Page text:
Broke before payday? Try these 7 money-saving life hacks

Aneth Ng-Lim

Posted at Jul 15 2019 09:52 AM

For most of the 42 million workers in the country, payday comes on the 15th and 30th of the month. Lining up in the grocery over the weekend, I overheard two friends complaining to each other how much they hate it when the payday falls on a Monday, as is the case today.

For them, this means the weekend dragged by and they had to skip Friday night hangout with friends, stayed in for most of Saturday and Sunday too, and judging by their grocery items, will be having instant noodles for dinner.

It’s not so bad when you’re single and only missing out on a fun evening with friends. But if you’re married with children, every day waiting for your salary can feel like an eternity.

How to break the cycle of being broke until payday? The simple answer is to check if you are spending more than what you make.

If you are, and those expenses are for “needs” not “wants," time to ask for a raise or find a better-paying job. Don’t feel bad about asking for a raise – your employer needs to know what you need and if you are a valued member of the team, they will find a way to make things better for you. If they cannot, at least you will get an answer and that can help you decide where to go next.

While this is a simple answer, I know this is not a simple solution. Even if you find the courage to ask for one, and are given a raise, it could take months or a year depending on when salary increases are given in your company. Until then, what can you do? Or how about if you did check and found that you are spending for too many “wants” that’s why you always fall short? Can you break free of the payday poverty cycle?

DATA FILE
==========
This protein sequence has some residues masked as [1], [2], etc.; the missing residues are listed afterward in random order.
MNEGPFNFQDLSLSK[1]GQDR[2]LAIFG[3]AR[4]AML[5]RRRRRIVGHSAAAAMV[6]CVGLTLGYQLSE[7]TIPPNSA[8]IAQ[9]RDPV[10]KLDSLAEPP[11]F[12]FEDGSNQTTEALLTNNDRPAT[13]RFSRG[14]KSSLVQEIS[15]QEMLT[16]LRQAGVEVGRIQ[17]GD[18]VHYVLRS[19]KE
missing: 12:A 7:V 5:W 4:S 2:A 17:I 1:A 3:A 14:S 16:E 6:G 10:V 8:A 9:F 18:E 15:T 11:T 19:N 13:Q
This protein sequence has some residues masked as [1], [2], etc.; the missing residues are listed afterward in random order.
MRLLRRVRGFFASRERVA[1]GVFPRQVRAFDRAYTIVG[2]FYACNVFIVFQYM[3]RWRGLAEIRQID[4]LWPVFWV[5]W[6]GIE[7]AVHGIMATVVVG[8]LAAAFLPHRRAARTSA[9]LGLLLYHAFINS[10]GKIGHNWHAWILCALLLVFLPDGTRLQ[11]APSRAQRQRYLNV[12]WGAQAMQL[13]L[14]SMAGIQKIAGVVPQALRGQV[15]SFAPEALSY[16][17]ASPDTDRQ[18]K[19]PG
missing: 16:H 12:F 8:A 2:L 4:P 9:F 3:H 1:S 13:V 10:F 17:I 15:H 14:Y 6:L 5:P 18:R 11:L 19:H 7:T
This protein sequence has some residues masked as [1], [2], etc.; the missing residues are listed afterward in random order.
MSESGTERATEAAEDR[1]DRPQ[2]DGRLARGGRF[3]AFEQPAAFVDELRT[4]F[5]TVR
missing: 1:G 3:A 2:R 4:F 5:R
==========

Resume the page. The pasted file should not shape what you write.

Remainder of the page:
The answer is yes, and below are some simple life hacks to help you get started.

#1 Check for money “drains”.

We all have them – big or small life luxuries that “drain” our wallet. With me, I confess I spend too much on notebooks and pens and then worry about where to put them after purchase (because I only use 5 percent of my personal inventory). You may think these are small items, and you are right, they were when I started. But I have since discovered acid-free notebooks and their prices are way higher.